D.C. Council member Elissa Silverman (I-At Large) said 30,000 people were trying to use the online system Friday as appointments became available.
Responding to an email from a frustrated constituent, D.C. Council member Charles Allen (D-Ward 6) said that when tens of thousands of people clicked on the link at once while vying for a small number of spots, “the volume is what overwhelmed the system today.”
“This approach is a mess and creating so much frustration,” Allen wrote to the resident. “You have every right to be angry and disappointed in the system they’re using.”
The frustration is a sample of the red tape residents are having to cut through in a quest to get coveted vaccine shots. D.C. officials pledged to overhaul the registration website and transition to a system that can handle the volume of residents seeking appointments.
Some council members noted that an online makeover could eliminate technical difficulties but won’t solve the core problem: Demand for the vaccines far outpaces supply — a regionwide issue that has rankled officials and residents alike since vaccine doses became available in December.
“I know some folks think this is as hard as getting Beyoncé tickets or Hamilton tickets. But until our supply increases, that is going to be our reality,” said D.C. Council member Christina Henderson (I-At Large). Even with a better website, “We would still have thousands of people who were upset that they didn’t get one of the 4,300 appointments open today.”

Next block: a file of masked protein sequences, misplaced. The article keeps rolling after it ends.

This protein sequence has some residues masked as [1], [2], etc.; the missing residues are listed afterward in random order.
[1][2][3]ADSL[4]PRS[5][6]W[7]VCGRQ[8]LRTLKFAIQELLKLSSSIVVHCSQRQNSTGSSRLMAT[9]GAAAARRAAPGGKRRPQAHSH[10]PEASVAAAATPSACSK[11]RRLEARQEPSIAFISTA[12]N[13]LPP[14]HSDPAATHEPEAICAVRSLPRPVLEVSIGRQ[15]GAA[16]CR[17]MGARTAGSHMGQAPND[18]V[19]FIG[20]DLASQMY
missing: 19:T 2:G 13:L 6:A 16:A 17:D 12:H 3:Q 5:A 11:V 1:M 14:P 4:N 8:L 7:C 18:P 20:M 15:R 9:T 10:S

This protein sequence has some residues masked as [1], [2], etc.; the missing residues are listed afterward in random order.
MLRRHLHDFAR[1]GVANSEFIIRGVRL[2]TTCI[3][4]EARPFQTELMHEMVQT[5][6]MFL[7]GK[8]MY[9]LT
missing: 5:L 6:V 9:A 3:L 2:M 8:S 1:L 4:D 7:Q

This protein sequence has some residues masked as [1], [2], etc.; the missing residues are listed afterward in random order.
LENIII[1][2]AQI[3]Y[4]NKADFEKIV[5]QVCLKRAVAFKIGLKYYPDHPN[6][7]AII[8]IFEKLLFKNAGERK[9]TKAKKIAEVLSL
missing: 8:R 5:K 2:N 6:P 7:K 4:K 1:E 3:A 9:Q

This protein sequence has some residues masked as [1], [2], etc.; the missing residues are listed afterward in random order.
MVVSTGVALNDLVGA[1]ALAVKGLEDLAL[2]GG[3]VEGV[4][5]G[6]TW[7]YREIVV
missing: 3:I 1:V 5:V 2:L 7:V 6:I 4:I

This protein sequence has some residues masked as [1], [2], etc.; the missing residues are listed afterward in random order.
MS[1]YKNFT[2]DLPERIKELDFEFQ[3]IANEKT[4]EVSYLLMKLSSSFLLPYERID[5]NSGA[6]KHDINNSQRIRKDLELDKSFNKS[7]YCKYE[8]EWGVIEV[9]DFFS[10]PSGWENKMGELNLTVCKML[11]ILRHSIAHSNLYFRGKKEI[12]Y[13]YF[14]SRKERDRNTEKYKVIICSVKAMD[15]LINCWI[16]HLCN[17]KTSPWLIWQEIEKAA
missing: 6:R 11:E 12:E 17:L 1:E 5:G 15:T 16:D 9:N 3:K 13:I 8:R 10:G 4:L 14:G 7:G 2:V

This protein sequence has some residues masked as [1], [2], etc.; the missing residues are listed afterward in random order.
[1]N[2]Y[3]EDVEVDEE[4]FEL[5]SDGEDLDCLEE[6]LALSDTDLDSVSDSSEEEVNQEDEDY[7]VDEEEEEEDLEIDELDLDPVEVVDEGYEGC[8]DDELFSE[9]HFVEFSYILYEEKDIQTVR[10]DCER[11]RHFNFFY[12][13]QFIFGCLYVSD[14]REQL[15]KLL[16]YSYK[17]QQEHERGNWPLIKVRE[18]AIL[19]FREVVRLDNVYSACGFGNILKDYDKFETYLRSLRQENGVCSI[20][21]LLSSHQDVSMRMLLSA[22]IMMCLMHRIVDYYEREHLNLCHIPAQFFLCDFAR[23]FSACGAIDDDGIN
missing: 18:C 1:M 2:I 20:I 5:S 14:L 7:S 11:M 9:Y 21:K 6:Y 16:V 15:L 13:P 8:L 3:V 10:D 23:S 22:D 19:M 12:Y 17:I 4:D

More than 100,000 D.C. adults have qualifying medical conditions — a list that includes obesity, pregnancy, cancer and diabetes — and this week was their first chance to sign up for vaccines.
On Friday morning, some users repeatedly were told that the captcha codes they typed in were incorrect, even when they matched the digits on the screen. Some were asked to log in to a nonexistent account. Many saw a variety of system error messages.
By phone, some people got appointments but others couldn’t connect at all, or reached operators who told them the system was malfunctioning and couldn’t book appointments.
At 9 a.m. Saturday, 3,500 appointments will open for residents of certain Zip codes, mostly in wards 5, 7 and 8. Subsequently, the city will open the system again every Thursday and Friday, at least until it replaces the current vaccine website with a new system it has promised will be operational in the coming weeks.
Mayor Muriel E. Bowser (D) said the city would continue making more vaccine appointments available as federal supply allowed.
“We know how stressful of a time this is, and we appreciate your patience as we work together to get Washingtonians across all eight wards vaccinated,” the mayor said in a statement after announcing that all the Friday spots had been taken. “Currently demand for the vaccine in D.C. is much higher than the supply we are receiving from the federal government.”
Henderson said she contacted the Office of the Chief Technology Officer on Friday to understand what went wrong and how the city could improve residents’ experience using the website until a new system debuts in a few weeks. The new system will alleviate many problems, she said, by sending preregistered residents a personal link to sign up for their appointment when their turn arrives.
The current system asks them to scramble repeatedly for slots until the day they luck into one.